What screams Mardi Gras more than Mardi Gras King Cake??
Okay so there’s beads, Hurricanes, and beignets… but trust me, King Cake is where it’s at.
A friend traveled to New Orleans for work recently, and had his first taste of King Cake. He loved it and requested that I make one. Having never worked with yeasted dough before, I was a little intimidated.
As it turns out, it really isn’t that difficult! My fears have been mitigated. Be expecting more yeasty baked treats in the future. I have my eye on some homemade cinnamon roll recipes.
I followed the recipe on Joy the Baker’s blog.
- 1 cup whole milk, warmed to ~110 degrees F
- 1/2 cup granulated sugar
- 2 tbs active dry yeast
- 4 1/2 cups all purpose flour
- 3/4 tsp kosher salt
- 16 tbs unsalted butter, melted
- 5 large egg yolks
- 1 tsp vanilla extract
- 1 tsp lemon zest
- 2 tsp ground cinnamon
- 1/2 tsp ground nutmeg
- 1 large egg, beaten (for egg wash)
- 1 stick unsalted butter, softened
- 1 tbs all purpose flour
- 1 1/2 tsp ground cinnamon
- 1 1/2 tsp cocoa powder
- pinch kosher salt
- 2 cups powdered sugar
- 1/4 cup whole milk
- 2 tbs fresh lemon juice
- 1/2 tsp vanilla extract
- yellow, green, and purple sprinkles
- tiny plastic baby, to be inserted into the cake after baking
Start by heating the milk in a saucepan until it is about 110 degrees F. Remove it from the heat and whisk in the sugar, yeast, and a tablespoon of the flour. Mix until both the sugar and the yeast have dissolved. Let this sit for about 5 minutes, or until the yeast starts to foam.
Once you see that it has started to foam (i.e., bubbles have formed on the surface), whisk in the melted butter, egg yolks, vanilla extract and lemon zest.
Put the flour, salt, cinnamon, and nutmeg in the bowl of your stand mixer. Fit the mixer with the dough hook. Pour all of the wet ingredients at once on top of the dry ingredients. Stir everything together with a spatula until it is just combined. Now, mix the dough with the mixer and dough hook on low speed for about 5 minutes.
Cover the mixing bowl with plastic wrap and set it aside in a draft-free place to let the dough rise. It should approximately double in size.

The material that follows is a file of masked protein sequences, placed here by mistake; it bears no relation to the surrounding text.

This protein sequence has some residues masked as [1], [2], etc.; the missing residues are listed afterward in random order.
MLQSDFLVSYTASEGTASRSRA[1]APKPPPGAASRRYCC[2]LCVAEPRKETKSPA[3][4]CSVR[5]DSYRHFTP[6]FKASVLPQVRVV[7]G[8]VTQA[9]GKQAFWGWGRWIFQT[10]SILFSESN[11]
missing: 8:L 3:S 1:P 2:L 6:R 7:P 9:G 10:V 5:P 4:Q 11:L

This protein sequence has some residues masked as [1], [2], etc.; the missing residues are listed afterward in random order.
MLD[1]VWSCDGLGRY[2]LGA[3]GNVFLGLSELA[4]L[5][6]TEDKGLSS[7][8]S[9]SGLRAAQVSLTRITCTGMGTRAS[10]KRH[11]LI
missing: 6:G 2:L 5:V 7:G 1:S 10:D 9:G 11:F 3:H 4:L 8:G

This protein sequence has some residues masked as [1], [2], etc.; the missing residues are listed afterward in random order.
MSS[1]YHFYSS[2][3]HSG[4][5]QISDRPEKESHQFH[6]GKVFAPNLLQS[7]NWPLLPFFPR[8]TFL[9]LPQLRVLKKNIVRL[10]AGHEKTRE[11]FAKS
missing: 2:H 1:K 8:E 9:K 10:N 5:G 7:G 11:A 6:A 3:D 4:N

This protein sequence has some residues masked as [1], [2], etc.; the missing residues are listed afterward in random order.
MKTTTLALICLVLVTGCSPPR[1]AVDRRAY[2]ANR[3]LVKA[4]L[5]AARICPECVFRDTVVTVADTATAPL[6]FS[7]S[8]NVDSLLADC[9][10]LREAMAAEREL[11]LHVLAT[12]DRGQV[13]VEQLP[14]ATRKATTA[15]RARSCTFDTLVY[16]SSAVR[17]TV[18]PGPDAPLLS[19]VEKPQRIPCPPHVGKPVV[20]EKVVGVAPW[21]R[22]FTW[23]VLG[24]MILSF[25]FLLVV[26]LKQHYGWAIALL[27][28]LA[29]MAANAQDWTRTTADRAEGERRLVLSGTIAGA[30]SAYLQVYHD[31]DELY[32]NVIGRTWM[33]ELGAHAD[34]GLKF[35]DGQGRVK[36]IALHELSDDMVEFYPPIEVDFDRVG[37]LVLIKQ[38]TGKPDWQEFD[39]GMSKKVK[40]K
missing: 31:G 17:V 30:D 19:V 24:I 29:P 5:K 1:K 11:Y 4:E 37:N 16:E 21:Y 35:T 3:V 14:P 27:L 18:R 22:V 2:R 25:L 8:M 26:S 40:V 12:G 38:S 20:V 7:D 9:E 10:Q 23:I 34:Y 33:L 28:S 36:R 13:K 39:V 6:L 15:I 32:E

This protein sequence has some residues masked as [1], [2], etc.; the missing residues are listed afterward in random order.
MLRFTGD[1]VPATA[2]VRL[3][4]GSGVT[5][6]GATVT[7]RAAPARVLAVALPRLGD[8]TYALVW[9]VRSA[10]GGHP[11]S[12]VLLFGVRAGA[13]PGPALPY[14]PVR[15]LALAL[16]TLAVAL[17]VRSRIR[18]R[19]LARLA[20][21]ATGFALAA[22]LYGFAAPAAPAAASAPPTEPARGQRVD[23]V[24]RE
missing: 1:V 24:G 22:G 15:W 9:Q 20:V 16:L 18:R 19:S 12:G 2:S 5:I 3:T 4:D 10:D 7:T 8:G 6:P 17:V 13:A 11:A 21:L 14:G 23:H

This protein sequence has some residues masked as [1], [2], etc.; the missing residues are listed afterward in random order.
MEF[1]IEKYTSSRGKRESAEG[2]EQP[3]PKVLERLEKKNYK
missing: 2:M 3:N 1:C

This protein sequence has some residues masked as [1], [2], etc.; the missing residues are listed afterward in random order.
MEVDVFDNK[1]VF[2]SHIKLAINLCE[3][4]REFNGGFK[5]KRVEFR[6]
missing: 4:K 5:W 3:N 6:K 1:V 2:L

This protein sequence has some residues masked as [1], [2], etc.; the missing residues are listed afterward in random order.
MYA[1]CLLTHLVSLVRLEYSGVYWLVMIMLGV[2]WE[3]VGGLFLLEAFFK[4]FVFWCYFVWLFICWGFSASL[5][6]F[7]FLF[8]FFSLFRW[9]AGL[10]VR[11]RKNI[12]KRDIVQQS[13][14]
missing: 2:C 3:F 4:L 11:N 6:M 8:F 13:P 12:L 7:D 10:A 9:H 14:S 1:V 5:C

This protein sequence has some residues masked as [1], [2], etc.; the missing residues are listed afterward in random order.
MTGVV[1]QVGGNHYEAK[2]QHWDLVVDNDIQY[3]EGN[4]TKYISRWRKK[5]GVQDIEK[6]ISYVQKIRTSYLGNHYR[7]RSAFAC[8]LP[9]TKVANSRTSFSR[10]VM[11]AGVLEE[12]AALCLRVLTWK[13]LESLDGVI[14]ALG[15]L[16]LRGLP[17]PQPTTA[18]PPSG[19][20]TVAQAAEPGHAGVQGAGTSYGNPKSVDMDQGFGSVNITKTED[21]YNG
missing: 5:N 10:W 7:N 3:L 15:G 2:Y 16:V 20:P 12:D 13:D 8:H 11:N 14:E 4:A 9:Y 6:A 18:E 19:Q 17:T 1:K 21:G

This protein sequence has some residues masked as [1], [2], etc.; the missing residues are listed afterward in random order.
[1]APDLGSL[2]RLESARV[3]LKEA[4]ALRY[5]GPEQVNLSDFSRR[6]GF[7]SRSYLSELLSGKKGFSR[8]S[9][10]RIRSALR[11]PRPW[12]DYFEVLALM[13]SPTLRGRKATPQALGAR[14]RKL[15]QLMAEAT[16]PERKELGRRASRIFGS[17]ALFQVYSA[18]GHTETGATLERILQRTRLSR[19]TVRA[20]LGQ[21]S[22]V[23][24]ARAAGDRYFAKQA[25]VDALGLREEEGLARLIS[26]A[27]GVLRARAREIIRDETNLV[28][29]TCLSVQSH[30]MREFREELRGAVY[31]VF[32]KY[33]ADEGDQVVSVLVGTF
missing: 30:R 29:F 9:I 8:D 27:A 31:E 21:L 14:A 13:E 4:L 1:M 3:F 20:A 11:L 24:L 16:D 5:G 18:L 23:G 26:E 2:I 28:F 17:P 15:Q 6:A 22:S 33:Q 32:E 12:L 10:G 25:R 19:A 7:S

While the dough rises, make the filling. Mix everything together into a smooth paste. Set aside.
Once the dough has risen, punch it down and divide it into two equal parts. One at a time, roll the two parts of dough into rectangles that are 18-20 inches long and 6-8 inches wide.
Spread half of the filling onto each of the dough rectangles/ovals. Spread it around in a thin, even layer.
Roll both pieces of dough up, cinnamon roll style. Start from one of the long sides and roll. You will be left with two "ropes" of dough. Try to keep them approximately the same thickness the whole way through the rope.
Take these ropes, and twist them together, starting from the center. Bring the edges around and seal it into a circle.
Preheat the oven to 375 degrees F. While the oven preheats, let the circle of dough hang out on top of the oven, covered loosely with plastic wrap, on top a sheet pan lined with parchment paper for about 30 minutes.
Brush the dough with egg wash. Bake for 30 minutes, or until everything is puffed up and golden brown. Remove it from the oven and allow it to cool completely.
Whisk the ingredients for the glaze together. It should be thick but still pourable. Spread on top of the cooled cake.
Decorate with sprinkles. If you're into the whole plastic baby thing, don't forget to sneak it into the cooked cake.